It seems like a long bleak summer in the financial markets, as banks are reporting dire results. It’s a combination of investment banking in the second quarter suffering serious damage across all fixed income desks, along with the Eurozone and American debt crises.
There is no certainty in such times.
For example, banks that usually do well are reporting red. Goldmans Sachs led the way:
Goldman said its net income in the second quarter of 2011 was $1.05 billion, more than double the figure from the same period last year, but well below analysts' consensus forecasts. Revenues were $7.28 billion, down 18 per cent from the second quarter of 2010 and 39 per cent lower than in January-March of this year, Goldman said. Analysts had projected revenues of $8.14 billion. Earnings per common share were $1.85, substantially below the consensus analyst forecast of $2.27.
But there is worse.
After first quarter revenues at:
- JP Morgan were down 1%;
- Goldman Sachs was down 7%;
- UBS investment bank was down 11%;
- Credit Suisse was down 6%;
- Barclays Capital was down 14%; and
- Citigroup was down 25%;
now, in the second quarter, UBS are already in trouble:
UBS Chief Financial Officer John Cryan told analysts, "UBS faces weaker second quarter earnings after capital markets turbulence led to a sharp slowdown at its investment bank and lower activity by rich clients".
Result, they are laying off 5,000 staff whilst Goldmans are laying off 1,000, and several other banks are in trouble:
Credit Suisse is expected to suffer the steepest percentage fall in revenues from its fixed-income, currency and commodities division of the big four European investment banks, with Morgan Stanley forecasting a 41 per cent quarter-on-quarter decline.
A significant rise in mergers and acquisitions activity and underwriting of debt and equity issues will partially plug the gap for European banks, analysts said. Globally, investment banking fees were up 23 per cent year-on-year in the first half, and 26 per cent in Europe, according to Thomson Reuters.
Overall, investment banking revenues at Deutsche Bank, UBS and Credit Suisse will be down by an average of 25 per cent from the seasonally strong first quarter, while net profits are expected to have tumbled by an average of 49 per cent over the same period, according to analysts at Citigroup.
In the UK, investment banking revenues at Barclays and Royal Bank of Scotland Group revenues are expected to be down about 30 per cent from the first six months of 2010, with pre-tax profits falling a similar amount on average.
Meanwhile, there is still a crisis in retail banking due to non-performing loans, as evidenced by AIB’s results this morning:
Allied Irish Banks (AIB) unveiled a 2.6 billion euro($3.7 billion) underlying first-half loss as more loans turned bad, but said it expected 2011 to be the last year of major loan writedowns.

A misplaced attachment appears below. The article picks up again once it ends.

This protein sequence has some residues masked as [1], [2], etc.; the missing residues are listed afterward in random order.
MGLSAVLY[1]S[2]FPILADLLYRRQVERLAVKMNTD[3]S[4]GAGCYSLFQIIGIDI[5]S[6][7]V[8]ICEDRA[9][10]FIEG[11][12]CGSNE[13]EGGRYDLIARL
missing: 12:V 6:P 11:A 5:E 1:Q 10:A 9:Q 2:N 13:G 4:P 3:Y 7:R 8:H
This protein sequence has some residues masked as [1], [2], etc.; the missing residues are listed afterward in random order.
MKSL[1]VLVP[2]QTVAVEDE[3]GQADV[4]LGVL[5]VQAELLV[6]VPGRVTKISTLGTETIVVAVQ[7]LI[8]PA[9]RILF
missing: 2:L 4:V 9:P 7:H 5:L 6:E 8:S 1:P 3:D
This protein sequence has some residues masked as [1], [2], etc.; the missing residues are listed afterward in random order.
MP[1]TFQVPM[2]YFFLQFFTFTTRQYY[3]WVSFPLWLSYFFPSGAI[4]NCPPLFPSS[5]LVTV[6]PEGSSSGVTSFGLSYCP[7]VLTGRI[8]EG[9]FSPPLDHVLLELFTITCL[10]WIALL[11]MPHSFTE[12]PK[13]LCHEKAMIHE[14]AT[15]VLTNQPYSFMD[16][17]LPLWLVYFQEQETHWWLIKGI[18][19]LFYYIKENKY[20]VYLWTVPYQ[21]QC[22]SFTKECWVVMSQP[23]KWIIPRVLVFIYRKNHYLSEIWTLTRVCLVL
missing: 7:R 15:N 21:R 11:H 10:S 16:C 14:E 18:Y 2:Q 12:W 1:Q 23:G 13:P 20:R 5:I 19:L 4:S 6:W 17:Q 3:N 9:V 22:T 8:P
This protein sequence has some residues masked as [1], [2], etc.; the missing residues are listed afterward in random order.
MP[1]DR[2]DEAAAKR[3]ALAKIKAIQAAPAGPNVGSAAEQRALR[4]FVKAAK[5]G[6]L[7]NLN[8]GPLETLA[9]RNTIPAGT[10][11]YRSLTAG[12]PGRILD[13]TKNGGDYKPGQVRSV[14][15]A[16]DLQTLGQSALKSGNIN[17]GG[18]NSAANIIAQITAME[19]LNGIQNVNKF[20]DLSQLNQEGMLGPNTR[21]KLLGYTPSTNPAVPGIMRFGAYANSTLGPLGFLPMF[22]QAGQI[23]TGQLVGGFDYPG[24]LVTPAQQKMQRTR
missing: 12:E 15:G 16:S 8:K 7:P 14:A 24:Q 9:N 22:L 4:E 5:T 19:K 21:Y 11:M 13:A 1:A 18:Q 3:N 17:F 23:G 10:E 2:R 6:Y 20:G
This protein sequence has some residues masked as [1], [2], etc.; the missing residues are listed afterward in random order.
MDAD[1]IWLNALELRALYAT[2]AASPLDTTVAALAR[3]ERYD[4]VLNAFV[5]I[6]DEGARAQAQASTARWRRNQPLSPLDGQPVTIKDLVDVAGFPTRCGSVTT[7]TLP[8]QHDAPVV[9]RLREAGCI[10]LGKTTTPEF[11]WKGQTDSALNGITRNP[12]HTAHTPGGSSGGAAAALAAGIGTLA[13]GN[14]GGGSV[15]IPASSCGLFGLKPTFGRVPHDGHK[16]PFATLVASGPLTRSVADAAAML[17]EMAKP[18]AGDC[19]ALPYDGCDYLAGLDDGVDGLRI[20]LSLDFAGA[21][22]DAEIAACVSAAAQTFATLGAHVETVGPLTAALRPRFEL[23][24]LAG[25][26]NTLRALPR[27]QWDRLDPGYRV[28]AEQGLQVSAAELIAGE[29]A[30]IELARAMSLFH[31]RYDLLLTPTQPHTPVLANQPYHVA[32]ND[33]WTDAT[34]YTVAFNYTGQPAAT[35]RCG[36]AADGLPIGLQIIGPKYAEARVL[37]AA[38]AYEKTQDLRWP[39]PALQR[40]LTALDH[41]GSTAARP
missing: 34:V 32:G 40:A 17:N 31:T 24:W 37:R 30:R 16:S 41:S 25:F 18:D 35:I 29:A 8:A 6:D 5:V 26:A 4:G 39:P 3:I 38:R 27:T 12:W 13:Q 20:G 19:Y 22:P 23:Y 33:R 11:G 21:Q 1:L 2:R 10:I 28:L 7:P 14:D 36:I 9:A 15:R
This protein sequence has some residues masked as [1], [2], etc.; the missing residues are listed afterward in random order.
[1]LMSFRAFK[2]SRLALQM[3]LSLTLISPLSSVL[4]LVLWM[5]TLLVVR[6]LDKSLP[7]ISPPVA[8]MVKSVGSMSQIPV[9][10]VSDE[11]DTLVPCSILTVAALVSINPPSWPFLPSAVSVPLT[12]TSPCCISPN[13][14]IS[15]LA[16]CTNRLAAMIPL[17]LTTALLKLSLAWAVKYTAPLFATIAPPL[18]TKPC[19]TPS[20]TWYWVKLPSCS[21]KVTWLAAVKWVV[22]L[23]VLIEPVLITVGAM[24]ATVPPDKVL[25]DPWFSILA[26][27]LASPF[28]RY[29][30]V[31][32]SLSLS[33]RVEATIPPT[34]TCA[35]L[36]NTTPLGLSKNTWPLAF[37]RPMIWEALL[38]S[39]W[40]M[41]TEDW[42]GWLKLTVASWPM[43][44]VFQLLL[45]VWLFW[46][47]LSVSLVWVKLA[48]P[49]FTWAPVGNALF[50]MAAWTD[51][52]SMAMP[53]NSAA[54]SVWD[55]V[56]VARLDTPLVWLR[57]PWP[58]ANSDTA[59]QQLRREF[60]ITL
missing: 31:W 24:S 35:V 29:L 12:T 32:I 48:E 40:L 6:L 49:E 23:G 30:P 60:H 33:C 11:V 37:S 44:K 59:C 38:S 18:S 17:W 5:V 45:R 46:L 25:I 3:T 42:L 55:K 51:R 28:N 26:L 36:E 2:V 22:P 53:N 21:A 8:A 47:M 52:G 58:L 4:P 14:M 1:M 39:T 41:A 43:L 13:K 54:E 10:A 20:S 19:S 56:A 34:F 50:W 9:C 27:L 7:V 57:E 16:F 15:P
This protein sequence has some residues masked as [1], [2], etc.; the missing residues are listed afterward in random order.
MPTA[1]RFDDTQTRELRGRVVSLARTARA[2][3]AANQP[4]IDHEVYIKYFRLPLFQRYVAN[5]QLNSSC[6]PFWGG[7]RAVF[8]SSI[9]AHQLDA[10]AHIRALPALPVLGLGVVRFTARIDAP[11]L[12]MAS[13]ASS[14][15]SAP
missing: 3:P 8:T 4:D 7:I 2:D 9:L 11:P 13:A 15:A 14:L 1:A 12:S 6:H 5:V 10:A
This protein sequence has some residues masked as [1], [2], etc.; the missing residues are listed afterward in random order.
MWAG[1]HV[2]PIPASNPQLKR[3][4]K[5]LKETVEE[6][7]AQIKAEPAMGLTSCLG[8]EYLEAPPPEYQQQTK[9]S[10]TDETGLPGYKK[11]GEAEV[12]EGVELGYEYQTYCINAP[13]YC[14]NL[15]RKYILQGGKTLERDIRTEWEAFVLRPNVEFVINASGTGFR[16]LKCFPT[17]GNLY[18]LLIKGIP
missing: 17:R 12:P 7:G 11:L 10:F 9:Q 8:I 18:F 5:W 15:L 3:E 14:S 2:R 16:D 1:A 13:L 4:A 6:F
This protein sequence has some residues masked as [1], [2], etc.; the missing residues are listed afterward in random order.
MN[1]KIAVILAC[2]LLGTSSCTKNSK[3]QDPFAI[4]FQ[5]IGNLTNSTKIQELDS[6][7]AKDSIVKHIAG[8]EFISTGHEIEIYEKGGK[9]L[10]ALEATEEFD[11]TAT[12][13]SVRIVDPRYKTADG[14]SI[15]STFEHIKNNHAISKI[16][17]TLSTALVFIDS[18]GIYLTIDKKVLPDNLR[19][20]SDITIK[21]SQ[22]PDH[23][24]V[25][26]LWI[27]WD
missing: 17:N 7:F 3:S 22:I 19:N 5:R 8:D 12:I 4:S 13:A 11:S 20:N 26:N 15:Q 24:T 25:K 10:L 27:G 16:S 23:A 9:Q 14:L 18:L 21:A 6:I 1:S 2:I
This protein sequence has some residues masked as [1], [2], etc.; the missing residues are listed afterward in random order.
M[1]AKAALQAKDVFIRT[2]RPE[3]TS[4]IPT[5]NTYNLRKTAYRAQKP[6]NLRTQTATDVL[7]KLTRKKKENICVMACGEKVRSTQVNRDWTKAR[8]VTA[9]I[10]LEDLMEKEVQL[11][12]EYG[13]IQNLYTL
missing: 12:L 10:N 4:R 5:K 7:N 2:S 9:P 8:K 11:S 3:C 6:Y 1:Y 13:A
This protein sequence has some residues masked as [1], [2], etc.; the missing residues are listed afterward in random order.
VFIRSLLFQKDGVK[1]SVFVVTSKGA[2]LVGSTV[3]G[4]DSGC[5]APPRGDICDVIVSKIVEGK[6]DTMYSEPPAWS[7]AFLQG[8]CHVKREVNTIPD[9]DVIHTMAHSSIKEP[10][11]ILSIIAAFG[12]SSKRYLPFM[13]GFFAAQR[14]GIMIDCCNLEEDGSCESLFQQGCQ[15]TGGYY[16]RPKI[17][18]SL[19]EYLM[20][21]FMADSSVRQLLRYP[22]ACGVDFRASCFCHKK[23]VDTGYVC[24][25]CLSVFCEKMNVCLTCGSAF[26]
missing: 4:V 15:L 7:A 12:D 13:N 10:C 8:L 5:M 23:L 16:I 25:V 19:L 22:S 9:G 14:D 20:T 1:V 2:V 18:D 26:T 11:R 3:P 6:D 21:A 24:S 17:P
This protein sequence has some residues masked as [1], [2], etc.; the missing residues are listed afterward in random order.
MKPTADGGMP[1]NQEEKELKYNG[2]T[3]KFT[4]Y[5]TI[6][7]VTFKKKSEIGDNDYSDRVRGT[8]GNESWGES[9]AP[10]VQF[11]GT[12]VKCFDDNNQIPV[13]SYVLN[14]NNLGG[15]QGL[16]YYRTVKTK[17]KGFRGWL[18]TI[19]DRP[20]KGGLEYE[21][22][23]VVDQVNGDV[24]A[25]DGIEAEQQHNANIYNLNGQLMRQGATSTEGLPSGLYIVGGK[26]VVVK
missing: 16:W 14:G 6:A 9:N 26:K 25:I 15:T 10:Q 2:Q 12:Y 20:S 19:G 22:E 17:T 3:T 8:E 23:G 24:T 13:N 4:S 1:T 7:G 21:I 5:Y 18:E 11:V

Alongside such news is the challenge banks are experiencing in capital raising in order to shore up their capital reserves to comply with the EBA stress tests announced a week last Friday.
The EBA data showed Europe's banks held €98.2 billion of Greek sovereign bonds at the end of December, with two-thirds of that held by Greece's banks, 9% by German banks and 8% by France's.
Banks' exposure to Irish sovereign debt was €52.7 billion (61% held domestically) and to Portugal it was 43.2 billion (63% held domestically).
This sovereign debt data has been crunched by analysts at big banks over the weekend in tests that were toughened up with default scenarios – something the EBA was barred from doing by nervous EU finance ministers.
Europe's banks would need €41 billion to keep their core capital ratio above 7%, the new global minimum from 2013 under the Basel III accord and already required by markets in practice, according to Reuters' calculations.
This compares with the 5% pass mark in the test.
JPMorgan's Abouhossein said a tougher test of 27 of the bigger banks using EBA data would show 20 are a combined €80 billion short of capital.
His test applied a haircut to sovereign bond holdings in the banking book and required banks hold core capital of 7%.
Credit Suisse analysts said applying larger haircuts on peripheral eurozone bond holdings, including for Italy, as per current market prices, would leave a €45 billion deficit for 49 banks it tested.
But capital raising isn’t simple, as the Bank of Ireland is about to find out.
Bank of Ireland is trying to raise 1.9 billion euros ($2.7 billion) in a rights offering that closes on July 26 … the government will likely end up controlling as much as 65 percent.
So we have investment bank revenues and profits collapsing, retail banks still finding bad loans on their books, and Europe’s banks seriously challenged in shoring up their already crippled balance sheets.
Combine this with the who-will-chicken-out-first game in the USA over their debt crisis, and times aren’t great.
That's all past and present however.
Looking forward, add on a few more jitters by thinking about a Q3 that is normally quiet, low M&A activity, more challenges in equities and fixed income, a euro crisis that rolls on and on and on, and you can see why I’m not a happy bunny.
These are a few of the thoughts I shared with Bloomberg this morning.
The only ray of light is JPMorgan and Deutsche Bank who consistently seem to over perform.
Will Deutsche continue to do that as their boardroom battle comes to a head?
Will JPMorgan be the last bank standing?
Postnote (26th July 2011, 08:29)
Times change fast. After writing this yesterday, today Bank of Ireland have sold their rights issue to private investors and avoided state control and Deutsche Bank have confirmed their succession planning.
Bank of Ireland Sells Stake to Investors